All politics is local — even wars halfway around the world in Iraq and Afghanistan. The point comes home with force as we watch our elected officials at every level grapple with a third year of massive budget deficits that are forcing drastic cuts in public services, sharp increases in fees and taxes where they can and causing tense conflict with public employees who face loss of their jobs or reductions in wages, pensions and benefits.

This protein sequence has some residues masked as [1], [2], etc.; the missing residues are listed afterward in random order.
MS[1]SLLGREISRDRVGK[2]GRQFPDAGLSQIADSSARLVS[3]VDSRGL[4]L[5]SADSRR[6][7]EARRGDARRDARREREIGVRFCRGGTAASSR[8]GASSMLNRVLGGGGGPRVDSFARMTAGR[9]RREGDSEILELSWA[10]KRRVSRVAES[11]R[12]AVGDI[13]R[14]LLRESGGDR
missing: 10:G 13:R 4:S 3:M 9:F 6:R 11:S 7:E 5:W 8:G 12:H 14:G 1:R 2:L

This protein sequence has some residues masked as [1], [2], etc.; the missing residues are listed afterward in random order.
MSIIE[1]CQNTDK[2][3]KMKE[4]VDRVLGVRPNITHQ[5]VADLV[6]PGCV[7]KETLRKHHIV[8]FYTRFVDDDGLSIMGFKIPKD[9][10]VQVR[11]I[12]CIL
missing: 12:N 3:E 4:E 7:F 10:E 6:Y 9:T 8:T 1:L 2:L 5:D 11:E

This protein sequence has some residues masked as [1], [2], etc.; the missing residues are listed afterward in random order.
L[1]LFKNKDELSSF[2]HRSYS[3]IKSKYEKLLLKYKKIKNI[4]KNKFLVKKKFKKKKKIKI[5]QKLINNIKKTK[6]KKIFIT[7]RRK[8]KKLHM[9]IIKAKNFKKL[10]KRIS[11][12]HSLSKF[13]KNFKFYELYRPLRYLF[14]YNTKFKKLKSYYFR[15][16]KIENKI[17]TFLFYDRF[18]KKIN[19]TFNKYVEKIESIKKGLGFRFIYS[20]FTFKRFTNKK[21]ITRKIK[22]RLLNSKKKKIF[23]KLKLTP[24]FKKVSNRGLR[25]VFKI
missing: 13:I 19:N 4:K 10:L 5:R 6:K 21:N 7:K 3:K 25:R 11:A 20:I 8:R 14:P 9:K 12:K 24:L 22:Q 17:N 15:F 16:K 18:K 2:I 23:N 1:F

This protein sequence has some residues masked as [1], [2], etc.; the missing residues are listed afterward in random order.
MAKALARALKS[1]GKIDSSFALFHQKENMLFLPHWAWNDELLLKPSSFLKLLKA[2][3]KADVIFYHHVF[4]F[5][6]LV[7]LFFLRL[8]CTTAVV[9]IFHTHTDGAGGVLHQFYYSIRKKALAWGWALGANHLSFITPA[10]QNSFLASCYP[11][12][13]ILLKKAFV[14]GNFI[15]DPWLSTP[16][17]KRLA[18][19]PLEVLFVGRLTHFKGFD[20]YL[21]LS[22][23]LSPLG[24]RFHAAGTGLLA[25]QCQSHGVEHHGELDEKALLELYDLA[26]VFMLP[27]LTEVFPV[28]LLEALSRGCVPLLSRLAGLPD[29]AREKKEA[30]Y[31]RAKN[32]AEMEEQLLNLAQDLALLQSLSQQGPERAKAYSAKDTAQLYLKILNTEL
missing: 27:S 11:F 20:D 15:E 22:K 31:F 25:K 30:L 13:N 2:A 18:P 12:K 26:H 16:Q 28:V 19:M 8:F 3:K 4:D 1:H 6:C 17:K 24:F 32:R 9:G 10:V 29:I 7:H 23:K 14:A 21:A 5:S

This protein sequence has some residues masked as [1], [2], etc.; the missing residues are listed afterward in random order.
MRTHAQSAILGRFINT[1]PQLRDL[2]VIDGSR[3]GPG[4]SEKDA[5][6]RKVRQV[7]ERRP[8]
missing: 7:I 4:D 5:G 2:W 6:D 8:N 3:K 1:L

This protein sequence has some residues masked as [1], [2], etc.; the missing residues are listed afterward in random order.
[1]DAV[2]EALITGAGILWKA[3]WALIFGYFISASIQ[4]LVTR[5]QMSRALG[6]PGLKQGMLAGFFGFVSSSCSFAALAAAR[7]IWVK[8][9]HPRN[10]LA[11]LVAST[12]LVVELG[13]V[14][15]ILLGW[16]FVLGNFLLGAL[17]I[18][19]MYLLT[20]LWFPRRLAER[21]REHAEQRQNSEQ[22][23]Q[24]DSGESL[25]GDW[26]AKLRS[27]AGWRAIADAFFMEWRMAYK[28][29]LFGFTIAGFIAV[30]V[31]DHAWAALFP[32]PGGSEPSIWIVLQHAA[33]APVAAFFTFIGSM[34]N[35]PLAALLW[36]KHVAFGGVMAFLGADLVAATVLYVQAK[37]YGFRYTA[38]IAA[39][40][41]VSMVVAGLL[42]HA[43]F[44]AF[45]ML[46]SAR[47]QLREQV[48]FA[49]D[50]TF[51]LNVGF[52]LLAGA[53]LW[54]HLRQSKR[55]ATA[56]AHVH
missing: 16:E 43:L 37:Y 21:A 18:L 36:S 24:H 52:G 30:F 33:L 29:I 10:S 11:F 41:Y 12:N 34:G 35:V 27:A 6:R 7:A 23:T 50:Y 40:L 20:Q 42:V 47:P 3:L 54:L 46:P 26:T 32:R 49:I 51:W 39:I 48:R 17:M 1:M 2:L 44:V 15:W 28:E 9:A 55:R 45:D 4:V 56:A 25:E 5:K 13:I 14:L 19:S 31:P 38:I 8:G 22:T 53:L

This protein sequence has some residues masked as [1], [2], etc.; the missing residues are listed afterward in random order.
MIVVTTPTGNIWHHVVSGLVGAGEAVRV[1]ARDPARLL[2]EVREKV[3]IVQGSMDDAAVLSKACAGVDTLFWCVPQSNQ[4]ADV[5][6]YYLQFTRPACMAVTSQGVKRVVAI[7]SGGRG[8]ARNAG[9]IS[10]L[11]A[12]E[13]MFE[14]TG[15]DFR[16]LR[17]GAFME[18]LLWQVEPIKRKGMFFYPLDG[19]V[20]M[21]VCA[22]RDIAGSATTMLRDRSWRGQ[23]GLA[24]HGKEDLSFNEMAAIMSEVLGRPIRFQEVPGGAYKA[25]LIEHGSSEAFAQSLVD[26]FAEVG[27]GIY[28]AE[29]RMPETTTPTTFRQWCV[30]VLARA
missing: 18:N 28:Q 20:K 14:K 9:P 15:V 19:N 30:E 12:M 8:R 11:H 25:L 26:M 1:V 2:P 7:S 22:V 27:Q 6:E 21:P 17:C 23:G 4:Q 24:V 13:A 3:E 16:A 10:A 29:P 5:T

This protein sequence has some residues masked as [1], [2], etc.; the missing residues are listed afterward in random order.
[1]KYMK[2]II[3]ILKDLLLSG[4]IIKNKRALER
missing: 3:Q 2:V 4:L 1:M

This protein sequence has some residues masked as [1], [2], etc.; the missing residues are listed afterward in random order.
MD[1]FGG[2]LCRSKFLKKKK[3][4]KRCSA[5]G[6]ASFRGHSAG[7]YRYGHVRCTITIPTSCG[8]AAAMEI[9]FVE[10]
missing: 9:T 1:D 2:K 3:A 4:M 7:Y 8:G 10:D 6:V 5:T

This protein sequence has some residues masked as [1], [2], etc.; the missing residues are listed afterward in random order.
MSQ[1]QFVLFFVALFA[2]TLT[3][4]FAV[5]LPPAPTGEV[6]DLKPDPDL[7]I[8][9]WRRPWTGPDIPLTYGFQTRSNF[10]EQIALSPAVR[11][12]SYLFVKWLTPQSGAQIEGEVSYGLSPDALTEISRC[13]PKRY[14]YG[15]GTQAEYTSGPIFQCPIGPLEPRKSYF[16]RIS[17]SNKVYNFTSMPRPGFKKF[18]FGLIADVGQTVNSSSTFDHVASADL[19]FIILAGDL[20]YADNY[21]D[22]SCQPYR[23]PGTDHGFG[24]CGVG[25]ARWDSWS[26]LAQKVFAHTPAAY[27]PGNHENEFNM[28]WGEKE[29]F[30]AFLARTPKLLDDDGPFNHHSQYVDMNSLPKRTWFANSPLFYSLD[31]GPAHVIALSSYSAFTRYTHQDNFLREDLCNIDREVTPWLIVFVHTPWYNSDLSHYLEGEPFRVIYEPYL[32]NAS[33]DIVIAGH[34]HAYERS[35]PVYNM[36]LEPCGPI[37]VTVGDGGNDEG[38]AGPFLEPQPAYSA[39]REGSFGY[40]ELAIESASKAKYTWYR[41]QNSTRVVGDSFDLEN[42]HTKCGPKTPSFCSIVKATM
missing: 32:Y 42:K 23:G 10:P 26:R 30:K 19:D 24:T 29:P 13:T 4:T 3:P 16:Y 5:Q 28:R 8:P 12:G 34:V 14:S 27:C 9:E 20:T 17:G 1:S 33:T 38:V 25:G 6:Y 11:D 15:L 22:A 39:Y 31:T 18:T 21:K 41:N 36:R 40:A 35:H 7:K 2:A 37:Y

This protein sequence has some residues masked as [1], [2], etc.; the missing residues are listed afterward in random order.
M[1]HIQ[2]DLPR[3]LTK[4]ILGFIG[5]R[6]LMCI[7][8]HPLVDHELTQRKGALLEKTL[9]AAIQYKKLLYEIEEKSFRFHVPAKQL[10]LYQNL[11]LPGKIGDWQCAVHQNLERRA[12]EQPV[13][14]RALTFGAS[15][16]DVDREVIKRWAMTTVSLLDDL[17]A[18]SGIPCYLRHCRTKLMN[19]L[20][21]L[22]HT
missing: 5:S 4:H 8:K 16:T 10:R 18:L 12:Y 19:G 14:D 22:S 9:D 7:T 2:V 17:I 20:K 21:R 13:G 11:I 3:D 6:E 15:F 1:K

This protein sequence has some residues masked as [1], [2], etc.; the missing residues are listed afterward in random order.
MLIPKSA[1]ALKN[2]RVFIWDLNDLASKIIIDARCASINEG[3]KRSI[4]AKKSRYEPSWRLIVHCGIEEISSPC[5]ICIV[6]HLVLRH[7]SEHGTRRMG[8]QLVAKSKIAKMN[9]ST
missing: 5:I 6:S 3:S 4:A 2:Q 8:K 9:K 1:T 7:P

It isn’t a pretty picture, and next year and the years after are certain to be even uglier.
The causes are many.
Sweetheart contracts with public employees who now feel entitled to what they won at the bargaining table in the form of lucrative pensions, retirement at early ages, heavily subsidized premium health care, even shortened work weeks for some.
The economic meltdown triggered by reckless government policies and practices by Wall Street and the too-big-to-fail bankers who cashed in on our obsession with material things — even if we couldn’t afford them, even if they were all made in China and drained our society of its wealth.